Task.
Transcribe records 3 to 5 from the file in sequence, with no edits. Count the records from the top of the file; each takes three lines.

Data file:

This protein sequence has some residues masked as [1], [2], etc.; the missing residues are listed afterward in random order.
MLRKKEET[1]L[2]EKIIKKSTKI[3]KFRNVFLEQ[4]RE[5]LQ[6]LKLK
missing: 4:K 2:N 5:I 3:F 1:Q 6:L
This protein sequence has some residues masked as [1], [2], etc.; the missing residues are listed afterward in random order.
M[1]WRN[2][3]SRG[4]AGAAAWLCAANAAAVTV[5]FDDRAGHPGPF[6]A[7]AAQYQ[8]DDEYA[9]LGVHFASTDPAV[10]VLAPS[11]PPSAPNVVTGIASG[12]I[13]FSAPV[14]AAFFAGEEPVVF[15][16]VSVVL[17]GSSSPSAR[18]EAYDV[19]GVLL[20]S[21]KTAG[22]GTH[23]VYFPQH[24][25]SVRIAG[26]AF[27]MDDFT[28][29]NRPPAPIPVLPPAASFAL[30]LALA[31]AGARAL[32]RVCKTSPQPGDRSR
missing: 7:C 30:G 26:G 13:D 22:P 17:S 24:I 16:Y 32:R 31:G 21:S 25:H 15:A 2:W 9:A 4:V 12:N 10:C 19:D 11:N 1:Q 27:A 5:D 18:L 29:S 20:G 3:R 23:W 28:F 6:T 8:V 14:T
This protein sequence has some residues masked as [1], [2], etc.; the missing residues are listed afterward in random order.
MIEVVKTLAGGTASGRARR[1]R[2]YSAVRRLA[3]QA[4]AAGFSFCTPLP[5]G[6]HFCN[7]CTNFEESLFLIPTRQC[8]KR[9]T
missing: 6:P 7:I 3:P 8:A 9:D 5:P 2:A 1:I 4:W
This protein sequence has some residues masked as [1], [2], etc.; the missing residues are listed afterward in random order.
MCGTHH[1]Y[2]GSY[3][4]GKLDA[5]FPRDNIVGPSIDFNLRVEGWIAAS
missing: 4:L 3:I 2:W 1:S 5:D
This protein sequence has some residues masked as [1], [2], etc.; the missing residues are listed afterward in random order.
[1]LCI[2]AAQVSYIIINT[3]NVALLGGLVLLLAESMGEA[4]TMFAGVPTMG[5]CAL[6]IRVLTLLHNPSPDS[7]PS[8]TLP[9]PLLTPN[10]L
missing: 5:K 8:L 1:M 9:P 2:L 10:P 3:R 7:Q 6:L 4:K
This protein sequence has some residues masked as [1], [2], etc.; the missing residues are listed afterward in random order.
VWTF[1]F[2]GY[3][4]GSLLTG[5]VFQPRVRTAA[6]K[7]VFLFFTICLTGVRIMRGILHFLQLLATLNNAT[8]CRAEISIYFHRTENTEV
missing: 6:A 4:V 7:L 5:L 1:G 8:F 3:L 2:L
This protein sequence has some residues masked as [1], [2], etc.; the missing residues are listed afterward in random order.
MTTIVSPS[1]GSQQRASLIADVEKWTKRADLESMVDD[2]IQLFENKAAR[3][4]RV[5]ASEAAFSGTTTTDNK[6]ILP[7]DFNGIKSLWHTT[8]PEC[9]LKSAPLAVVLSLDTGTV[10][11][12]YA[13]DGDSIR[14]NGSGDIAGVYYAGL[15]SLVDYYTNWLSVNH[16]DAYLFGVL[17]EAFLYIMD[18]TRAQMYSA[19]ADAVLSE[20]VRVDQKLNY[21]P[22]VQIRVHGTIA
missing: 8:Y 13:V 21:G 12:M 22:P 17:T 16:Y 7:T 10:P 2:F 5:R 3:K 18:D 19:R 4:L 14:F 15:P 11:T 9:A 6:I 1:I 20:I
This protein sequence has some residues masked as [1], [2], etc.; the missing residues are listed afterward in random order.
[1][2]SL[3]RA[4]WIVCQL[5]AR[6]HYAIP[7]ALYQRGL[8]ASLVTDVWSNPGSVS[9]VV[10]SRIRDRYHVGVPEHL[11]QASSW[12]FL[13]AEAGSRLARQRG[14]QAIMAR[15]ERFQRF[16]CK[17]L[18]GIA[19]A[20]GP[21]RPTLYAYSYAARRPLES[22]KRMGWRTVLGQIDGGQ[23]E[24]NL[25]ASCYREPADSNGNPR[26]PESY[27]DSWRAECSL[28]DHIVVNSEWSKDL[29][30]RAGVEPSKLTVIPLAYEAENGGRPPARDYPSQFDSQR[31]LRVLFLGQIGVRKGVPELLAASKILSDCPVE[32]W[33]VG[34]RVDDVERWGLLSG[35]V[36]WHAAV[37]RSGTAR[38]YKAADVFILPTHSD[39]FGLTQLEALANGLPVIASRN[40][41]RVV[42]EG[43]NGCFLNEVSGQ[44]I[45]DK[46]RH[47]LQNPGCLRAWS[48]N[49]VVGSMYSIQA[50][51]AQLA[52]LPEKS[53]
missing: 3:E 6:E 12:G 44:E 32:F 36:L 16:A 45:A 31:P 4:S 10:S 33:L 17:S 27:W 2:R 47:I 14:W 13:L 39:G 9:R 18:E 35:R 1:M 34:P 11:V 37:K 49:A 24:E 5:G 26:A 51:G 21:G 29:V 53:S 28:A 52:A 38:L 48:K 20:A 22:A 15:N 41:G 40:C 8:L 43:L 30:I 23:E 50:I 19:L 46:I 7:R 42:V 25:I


This protein sequence has some residues masked as [1], [2], etc.; the missing residues are listed afterward in random order.
MIEVVKTLAGGTASGRARR[1]R[2]YSAVRRLA[3]QA[4]AAGFSFCTPLP[5]G[6]HFCN[7]CTNFEESLFLIPTRQC[8]KR[9]T
missing: 6:P 7:I 3:P 8:A 9:D 5:P 2:A 1:I 4:W
This protein sequence has some residues masked as [1], [2], etc.; the missing residues are listed afterward in random order.
MCGTHH[1]Y[2]GSY[3][4]GKLDA[5]FPRDNIVGPSIDFNLRVEGWIAAS
missing: 4:L 3:I 2:W 1:S 5:D
This protein sequence has some residues masked as [1], [2], etc.; the missing residues are listed afterward in random order.
[1]LCI[2]AAQVSYIIINT[3]NVALLGGLVLLLAESMGEA[4]TMFAGVPTMG[5]CAL[6]IRVLTLLHNPSPDS[7]PS[8]TLP[9]PLLTPN[10]L
missing: 5:K 8:L 1:M 9:P 2:L 10:P 3:R 7:Q 6:L 4:K